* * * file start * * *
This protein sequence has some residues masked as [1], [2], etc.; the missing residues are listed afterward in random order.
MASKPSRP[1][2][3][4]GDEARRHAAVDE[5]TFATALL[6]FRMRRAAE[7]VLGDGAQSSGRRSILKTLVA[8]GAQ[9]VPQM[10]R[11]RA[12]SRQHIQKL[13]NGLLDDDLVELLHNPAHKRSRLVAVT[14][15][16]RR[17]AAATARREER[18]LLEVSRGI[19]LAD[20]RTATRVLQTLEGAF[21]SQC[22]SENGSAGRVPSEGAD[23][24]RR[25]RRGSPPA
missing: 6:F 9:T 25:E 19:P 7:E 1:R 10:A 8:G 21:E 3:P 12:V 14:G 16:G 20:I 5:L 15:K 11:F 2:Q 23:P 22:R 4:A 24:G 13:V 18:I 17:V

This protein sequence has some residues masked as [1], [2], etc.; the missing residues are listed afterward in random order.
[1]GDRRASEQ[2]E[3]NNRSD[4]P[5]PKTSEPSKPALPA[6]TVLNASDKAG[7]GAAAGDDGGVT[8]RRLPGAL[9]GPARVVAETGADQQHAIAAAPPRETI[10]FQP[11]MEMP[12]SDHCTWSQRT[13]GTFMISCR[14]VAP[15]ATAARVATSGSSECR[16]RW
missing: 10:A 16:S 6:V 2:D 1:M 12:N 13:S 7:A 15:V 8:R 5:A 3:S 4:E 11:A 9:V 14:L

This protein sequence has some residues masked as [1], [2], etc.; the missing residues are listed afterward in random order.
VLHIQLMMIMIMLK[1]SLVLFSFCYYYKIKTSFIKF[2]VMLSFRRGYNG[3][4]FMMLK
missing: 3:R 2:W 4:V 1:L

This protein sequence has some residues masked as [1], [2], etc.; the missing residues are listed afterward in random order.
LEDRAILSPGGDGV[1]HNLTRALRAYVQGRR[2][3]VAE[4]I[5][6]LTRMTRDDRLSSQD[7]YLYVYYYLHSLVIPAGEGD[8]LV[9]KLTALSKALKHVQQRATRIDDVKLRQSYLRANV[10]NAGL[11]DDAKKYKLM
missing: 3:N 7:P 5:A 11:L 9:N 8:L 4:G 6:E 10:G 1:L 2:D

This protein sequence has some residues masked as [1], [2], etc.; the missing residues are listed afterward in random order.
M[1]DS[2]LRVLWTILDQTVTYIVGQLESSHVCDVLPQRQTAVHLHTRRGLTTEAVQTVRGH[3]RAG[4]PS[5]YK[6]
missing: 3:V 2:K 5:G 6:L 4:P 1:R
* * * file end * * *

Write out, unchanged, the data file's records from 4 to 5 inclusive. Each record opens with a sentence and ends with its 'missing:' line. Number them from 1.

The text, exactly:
This protein sequence has some residues masked as [1], [2], etc.; the missing residues are listed afterward in random order.
LEDRAILSPGGDGV[1]HNLTRALRAYVQGRR[2][3]VAE[4]I[5][6]LTRMTRDDRLSSQD[7]YLYVYYYLHSLVIPAGEGD[8]LV[9]KLTALSKALKHVQQRATRIDDVKLRQSYLRANV[10]NAGL[11]DDAKKYKLM
missing: 3:N 7:P 5:A 11:L 9:N 8:L 4:G 6:E 10:G 1:L 2:D

This protein sequence has some residues masked as [1], [2], etc.; the missing residues are listed afterward in random order.
M[1]DS[2]LRVLWTILDQTVTYIVGQLESSHVCDVLPQRQTAVHLHTRRGLTTEAVQTVRGH[3]RAG[4]PS[5]YK[6]
missing: 3:V 2:K 5:G 6:L 4:P 1:R